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Free of pain and guilt

My father passed away May 22, 2005. That was six months and ten days ago. He was diagnosed with HIV in the fall of 1987. I was around ten years old, and we were living in Atlanta Georgia. He came home that afternoon, after a quick conversation my mom ran to her room and began screaming. She didn't come out for hours. The whole scene was pretty wierd because my mom is the strongest person I know. My dad came out of the closet before I was one, which means they did not have a sexual relationship, she was obviously not infected. My father got tested on my mothers request who did not trust his partner. Despite their sexual prefrences they were bestfriends and through a lot of ups and twice as many downs they stayed together to raise my brother and I.


I don't remember a day that we spoke my parents didn't tell me they loved me. He started getting sick in the early 90's, some new cocktails came out in 1996 which helped my dad return to his halariously quick witted self. That up lasted for almost three years. Before 2000 my parents and I moved from the crowded city to a small town in the pacific northwest. The air was cleaner, the crime less, and the closest doctor with AIDS experience four hours away. Those years my father and my began to disappear. His former lover of nine years told him that he knowingly infected him. We also found out that those wonder meds would cause his joints to crumble, making movement nearly impossible. By the spring of 2003, my proud wonderful father needed constant oxygen, unable to eat, or control boidly functions. He remained that way for two years. He was also shrouded in guilt.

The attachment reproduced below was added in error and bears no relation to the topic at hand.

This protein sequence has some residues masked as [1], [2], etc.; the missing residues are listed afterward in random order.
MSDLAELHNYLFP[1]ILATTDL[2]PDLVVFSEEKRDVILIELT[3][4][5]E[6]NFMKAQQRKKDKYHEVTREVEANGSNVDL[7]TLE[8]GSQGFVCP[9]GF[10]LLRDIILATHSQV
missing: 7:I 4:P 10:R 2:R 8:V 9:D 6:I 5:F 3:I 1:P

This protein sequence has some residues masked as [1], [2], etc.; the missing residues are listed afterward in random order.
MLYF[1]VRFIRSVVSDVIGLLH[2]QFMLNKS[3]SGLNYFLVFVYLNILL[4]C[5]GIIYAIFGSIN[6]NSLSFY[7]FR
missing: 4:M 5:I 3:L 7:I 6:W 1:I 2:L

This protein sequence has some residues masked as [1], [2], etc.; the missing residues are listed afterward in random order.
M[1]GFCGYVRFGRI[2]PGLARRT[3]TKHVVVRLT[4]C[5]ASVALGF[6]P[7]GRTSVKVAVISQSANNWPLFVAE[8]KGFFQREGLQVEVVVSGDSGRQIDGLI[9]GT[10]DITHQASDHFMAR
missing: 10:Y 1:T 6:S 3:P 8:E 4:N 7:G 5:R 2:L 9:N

This past May he finally let go. My mother never let spend one day in the hospital. The day she called me, his hands and feet were purple due to lack of oxygen. He said that he was only bruised. While I was at the airport in southern california my mother was waiting with my father. He was ready to go, he asked her no to invite his children home, I am sure he wanted to spare us his pain. He asked her to go upstairs and get some sleep. When she returned 15 minutes later he was in a coma, and quit breathing moments later. She called me while I was in the security line at the airport. He had felt it was rude to die in front of people.
I am sure he is in a place free of pain and guilt now.

 

Sent via Email December 3, 2005 from USA.

 
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